Stop all germ and chemical warfare research and experimentation; work toward a hopefully safe disposal of the present staggering and stupid stockpiles of H-Bombs, cobalt gunk, germ and poison tanks and cans. Laws and sanctions against wasteful use of paper etc. which adds to the solid waste of cities. Develop methods of recycling solid urban waste. Recycling should be the basic principle behind all waste-disposal thinking. Thus, all bottles should be re-usable; old cans should make more cans; old newspapers back into newsprint again. Stronger controls and research on chemicals in foods. A shift toward a more varied and sensitive type of agriculture (more small scale and subsistence farming) would eliminate much of the call for blanket use of pesticides.
Use fewer cars. Cars pollute the air, and one or two people riding lonely in a huge car is an insult to intelligence and the Earth. Share rides, legalize hitch-hiking, and build hitch-hiker waiting stations along the highways. Also — a step toward the new world — walk more. Boycott bulky wasteful Sunday papers which use up trees. It’s all just advertising anyway, which is artificially inducing more mindless consumption.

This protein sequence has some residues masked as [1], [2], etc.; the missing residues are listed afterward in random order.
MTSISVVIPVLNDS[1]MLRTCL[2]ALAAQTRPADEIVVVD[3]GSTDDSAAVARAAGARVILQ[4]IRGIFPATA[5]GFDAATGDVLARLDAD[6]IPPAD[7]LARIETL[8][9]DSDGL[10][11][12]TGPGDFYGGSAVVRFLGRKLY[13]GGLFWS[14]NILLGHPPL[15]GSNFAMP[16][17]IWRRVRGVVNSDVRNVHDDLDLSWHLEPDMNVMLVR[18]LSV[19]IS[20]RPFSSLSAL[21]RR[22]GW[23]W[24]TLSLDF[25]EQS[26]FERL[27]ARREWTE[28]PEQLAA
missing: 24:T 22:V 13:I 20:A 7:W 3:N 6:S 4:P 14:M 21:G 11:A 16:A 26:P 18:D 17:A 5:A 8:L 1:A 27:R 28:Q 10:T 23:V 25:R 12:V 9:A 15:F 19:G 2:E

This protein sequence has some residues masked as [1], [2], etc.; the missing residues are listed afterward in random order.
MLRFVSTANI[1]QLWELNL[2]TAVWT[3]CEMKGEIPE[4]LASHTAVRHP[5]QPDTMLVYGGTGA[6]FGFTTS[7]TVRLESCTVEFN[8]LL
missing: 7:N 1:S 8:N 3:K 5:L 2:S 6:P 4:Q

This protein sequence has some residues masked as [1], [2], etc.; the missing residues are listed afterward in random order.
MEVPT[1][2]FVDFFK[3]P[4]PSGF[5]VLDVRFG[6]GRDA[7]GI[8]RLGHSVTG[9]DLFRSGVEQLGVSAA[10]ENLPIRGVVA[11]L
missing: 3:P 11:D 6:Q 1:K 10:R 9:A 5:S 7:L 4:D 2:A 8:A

Refuse paper bags at the store. Organize Park and Street clean-up festivals. Don’t work in any way for or with an industry which pollutes, and don’t be drafted into the military
Everything that lives eats food, and is food in turn. This complicated animal, homo sapiens, rests on a vast and delicate pyramid of energy-transformations. To grossly use more than you need to destroy is biologically unsound. Most of the production and consumption of modern societies is not necessary or conducive to spiritual and cultural growth, let alone survival — and is behind much greed and envy, age old causes of social and international discord.